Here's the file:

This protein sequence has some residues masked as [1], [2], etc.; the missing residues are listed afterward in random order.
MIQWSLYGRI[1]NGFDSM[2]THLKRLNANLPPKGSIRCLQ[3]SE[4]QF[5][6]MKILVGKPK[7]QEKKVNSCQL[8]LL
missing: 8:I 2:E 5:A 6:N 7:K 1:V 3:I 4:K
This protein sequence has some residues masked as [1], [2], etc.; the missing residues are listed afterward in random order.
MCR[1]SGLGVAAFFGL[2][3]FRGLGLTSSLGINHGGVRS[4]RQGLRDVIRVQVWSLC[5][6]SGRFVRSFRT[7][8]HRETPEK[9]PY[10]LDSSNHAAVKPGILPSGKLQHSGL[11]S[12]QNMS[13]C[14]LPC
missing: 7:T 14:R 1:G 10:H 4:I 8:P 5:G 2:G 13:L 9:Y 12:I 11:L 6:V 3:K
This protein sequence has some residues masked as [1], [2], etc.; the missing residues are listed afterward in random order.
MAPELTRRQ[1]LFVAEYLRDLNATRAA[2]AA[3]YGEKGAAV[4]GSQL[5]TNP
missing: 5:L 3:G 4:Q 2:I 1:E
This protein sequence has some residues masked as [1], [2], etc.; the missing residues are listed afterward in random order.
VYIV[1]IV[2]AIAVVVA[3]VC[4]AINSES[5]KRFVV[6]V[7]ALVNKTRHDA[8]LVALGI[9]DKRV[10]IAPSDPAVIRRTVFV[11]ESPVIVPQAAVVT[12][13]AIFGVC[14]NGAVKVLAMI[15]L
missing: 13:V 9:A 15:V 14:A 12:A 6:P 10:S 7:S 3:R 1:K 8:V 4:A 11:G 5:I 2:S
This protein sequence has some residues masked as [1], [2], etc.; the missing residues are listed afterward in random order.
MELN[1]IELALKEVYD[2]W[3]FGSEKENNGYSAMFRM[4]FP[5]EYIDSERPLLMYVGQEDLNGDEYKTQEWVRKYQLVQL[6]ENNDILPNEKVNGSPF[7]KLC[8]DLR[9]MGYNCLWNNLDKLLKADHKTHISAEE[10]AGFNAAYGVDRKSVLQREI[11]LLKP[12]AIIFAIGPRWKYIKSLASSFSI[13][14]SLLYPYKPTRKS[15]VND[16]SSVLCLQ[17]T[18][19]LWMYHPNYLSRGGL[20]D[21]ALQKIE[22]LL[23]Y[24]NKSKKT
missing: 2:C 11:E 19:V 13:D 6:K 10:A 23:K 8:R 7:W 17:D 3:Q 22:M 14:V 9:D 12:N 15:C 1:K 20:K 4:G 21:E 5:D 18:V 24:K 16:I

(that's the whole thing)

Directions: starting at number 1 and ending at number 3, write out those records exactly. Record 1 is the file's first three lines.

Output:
This protein sequence has some residues masked as [1], [2], etc.; the missing residues are listed afterward in random order.
MIQWSLYGRI[1]NGFDSM[2]THLKRLNANLPPKGSIRCLQ[3]SE[4]QF[5][6]MKILVGKPK[7]QEKKVNSCQL[8]LL
missing: 8:I 2:E 5:A 6:N 7:K 1:V 3:I 4:K
This protein sequence has some residues masked as [1], [2], etc.; the missing residues are listed afterward in random order.
MCR[1]SGLGVAAFFGL[2][3]FRGLGLTSSLGINHGGVRS[4]RQGLRDVIRVQVWSLC[5][6]SGRFVRSFRT[7][8]HRETPEK[9]PY[10]LDSSNHAAVKPGILPSGKLQHSGL[11]S[12]QNMS[13]C[14]LPC
missing: 7:T 14:R 1:G 10:H 4:I 8:P 5:G 2:G 13:L 9:Y 12:I 11:L 6:V 3:K
This protein sequence has some residues masked as [1], [2], etc.; the missing residues are listed afterward in random order.
MAPELTRRQ[1]LFVAEYLRDLNATRAA[2]AA[3]YGEKGAAV[4]GSQL[5]TNP
missing: 5:L 3:G 4:Q 2:I 1:E